Thanks to those of you who joined the Town Hall! While the video is still processing, I wanted to share a few followup links and notes here:
Re: @AzureJay question about authorship, the full author list will be so long that we will create a FlyWire Consortium (similar to the first Eyewire paper where we listed The Eyewirers* and then listed usernames in supplementary information). We’re not sure what format the journal will require yet but likely you will get to choose between username or full name.
As we approach completion of the connectome, annotations are becoming increasingly valuable. If you recognize cells that have not been labeled, even if you know general type vs specific, it would be helpful if you add annotations.
If there is interest, we could create a spreadsheet of citizen science completion history so that you could easily find cells that may be easy to identify. We’re also soliciting requests from researchers for types of neurons that they need annotations for. There is a new tool, CODA (Connectome Data Annotator) in the works, not sure when that will come out, but hopefully will make things faster and easier to annotate.
There’s a typo in my name on slide 32, lol (it should be Krzysztof, instead of Krzystof. Btw, if anyone wonders how to pronounce it, it’s something like Kshyshtof).
The Codex looks amazing. I’m looking forward to play with it.
I probably should concentrate more on labeling cells. For now I was mostly only proofreading and completeing cells, thinking, that the annotating could be done, after we finish all the neurons. I didn’t thought, that things (researching) can be done also on partial datasets.
If there are any specific neurons, that need to be annotated ASAP, then a spreadsheet could be useful.
Otherwise, at least for me, the Cell completion stats will give me work for quite a long time (I wil be annotating all the cells completed by me using the links in that topic).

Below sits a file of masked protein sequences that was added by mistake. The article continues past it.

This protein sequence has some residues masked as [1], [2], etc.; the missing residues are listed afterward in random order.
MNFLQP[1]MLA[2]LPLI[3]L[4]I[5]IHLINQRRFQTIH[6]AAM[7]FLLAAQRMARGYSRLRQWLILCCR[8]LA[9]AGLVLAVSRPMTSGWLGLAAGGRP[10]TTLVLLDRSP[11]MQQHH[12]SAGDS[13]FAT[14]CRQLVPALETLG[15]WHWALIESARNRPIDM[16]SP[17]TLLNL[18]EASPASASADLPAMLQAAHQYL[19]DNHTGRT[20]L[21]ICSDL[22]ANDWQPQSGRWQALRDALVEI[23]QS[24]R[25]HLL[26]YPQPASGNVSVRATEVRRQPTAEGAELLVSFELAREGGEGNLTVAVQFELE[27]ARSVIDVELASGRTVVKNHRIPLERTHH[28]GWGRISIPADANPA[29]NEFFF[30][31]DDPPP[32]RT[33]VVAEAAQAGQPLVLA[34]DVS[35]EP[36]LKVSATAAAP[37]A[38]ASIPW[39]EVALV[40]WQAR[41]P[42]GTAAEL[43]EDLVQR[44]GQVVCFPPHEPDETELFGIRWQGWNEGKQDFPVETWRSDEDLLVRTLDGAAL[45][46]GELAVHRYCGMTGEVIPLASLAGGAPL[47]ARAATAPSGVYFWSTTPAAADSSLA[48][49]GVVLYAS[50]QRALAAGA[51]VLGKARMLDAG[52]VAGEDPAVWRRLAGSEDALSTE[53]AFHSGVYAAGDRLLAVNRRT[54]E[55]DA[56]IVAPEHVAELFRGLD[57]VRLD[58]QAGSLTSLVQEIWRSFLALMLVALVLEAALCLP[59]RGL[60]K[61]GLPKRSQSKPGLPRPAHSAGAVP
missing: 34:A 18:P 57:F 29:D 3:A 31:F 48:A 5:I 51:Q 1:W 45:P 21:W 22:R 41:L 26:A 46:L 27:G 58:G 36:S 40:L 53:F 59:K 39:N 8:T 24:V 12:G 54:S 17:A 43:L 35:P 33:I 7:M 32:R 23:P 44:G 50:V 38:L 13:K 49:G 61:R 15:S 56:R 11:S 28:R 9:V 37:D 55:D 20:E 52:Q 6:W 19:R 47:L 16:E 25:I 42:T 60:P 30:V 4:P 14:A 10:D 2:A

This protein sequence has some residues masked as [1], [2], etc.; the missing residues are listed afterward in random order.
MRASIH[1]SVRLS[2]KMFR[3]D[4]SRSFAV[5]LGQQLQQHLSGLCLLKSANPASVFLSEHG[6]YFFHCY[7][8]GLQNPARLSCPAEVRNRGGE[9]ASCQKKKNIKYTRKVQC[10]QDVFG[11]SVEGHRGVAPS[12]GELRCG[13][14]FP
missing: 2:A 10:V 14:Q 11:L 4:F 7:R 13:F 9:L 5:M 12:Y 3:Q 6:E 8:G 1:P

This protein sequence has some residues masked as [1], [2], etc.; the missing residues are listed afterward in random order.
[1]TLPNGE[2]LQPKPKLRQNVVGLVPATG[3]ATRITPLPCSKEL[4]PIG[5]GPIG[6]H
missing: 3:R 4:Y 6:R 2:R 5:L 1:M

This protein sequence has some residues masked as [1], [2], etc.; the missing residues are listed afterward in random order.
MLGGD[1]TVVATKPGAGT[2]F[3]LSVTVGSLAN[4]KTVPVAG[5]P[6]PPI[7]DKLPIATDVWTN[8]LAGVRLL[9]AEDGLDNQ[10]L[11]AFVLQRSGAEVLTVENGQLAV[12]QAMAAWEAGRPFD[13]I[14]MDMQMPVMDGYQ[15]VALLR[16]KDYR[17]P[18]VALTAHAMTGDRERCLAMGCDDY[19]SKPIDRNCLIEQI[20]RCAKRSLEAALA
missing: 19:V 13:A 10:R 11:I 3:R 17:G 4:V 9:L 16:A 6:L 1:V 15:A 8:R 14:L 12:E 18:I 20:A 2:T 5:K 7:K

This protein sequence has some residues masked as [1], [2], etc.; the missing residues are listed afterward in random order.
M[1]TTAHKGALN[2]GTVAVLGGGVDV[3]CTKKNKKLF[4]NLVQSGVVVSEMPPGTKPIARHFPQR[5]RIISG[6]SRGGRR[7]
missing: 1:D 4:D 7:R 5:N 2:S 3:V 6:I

This was a fascinating town hall and while a bit of it did go over my head (re: synapses) I’m still thrilled to be a part of this.
I would definitely be in support of a spreadsheet or even just a pre-saved search link for cells needing annotations that we could work through.
Amy, you also mentioned collaborations during your presentation and I would like to say I’d be glad to collaborate with someone! I have done some investigation of Tm and TmY typing alongside @TR77 (they have done far more than I have), however I am not specifically inclined and I’m happy to jump on partnership on any specific subset of data that might be needed. Otherwise, I might just pluck up a subset of cell types to start working on in general as a farm for proofreading and annotation.
is there any way to get multiple cell up at the same time from the list of completed cells,
when tracing it is often easy too see that it is probably a TM cell but much more difficult to see that it is a TM7 for instance. if we could get a batch of maybe 100 cells already marked as TM we could then pick out all identical cells and open them in a few new tabs and save links from each tab even if not knowing what specific type it is, it would be easier to use time to classify 10- 20 identical cells at once instead of doing it one at a time.